IT'S common knowledge that trees are vital to our survival.

And with the planet changing rapidly due to climate change and the biodiversity crisis, the disciplines of forestry, arboriculture and urban forestry have equally vital roles to play in our future.

Forests (including urban forests) regulate our ecosystems. They protect and enhance biodiversity and capture and store large amounts of carbon dioxide, the gas which – when emitted to excess – is responsible for our warming planet.

(Image: SRUC)

The urban forest will play a crucial role in our future cities, contributing both to the circular economy and climate mitigation, with trees estimated to meet 15 of the 17 internationally supported United Nations Sustainable Development Goals.

In Scotland, woodland and forests (including urban forests) cover nearly a fifth of our total land mass, the highest level in the UK, although still well short of the European average of 38 per cent.

However, this figure is going to increase markedly over the next few years, through reforestation and rewilding programmes.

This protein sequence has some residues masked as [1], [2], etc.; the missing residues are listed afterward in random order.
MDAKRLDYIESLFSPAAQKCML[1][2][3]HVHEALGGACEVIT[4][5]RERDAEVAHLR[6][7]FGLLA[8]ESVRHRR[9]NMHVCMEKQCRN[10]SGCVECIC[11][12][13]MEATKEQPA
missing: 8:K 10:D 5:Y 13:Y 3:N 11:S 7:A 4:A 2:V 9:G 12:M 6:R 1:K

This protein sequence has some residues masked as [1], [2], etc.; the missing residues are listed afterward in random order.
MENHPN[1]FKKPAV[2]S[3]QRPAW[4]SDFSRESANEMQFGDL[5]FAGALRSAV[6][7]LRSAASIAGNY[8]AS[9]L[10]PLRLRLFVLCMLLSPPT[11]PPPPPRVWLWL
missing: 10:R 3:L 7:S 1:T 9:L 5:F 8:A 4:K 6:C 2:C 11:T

And with timber among the most valuable construction materials, we must reduce the current imported level of 80 per cent to meet the increased demand and avoid the exploitation of forests worldwide.

The forestry and arboriculture programme delivered from the Barony Campus at Scotland’s Rural College (SRUC) will help to address these climatic concerns.

(Image: SRUC)

It will also help address a skills shortage through training the foresters and arborists of the future with courses ranging from pre-apprentice in work readiness through to the Higher National Diploma in Forestry.

The forestry team is currently expanding its full-time courses, with the first higher education programme in arboriculture and urban forestry due next year.

We also provide short course training to professionals in industry and young graduates, such as the recent collaborative graduate scheme between Tilhill’s education arm, the Foresight Sustainable Forestry: Skills Training Programme and the SRUC Skills Academy.

Alongside practical courses, we are developing higher education short courses, including wood decay and hazard assessment of trees, tree canopy access training, and the use of drones in forestry for beginners and our most recent “Tree climbing and Aerial Rescue” commencing July 22nd at our Barony Campus, Dumfries.

SRUC is in the enviable position to meet forestry challenges of the future through flexibility and a diverse skillset – key requirements in a rapidly changing world. To find out more about studying at SRUC, visit and for more information on our short courses, email: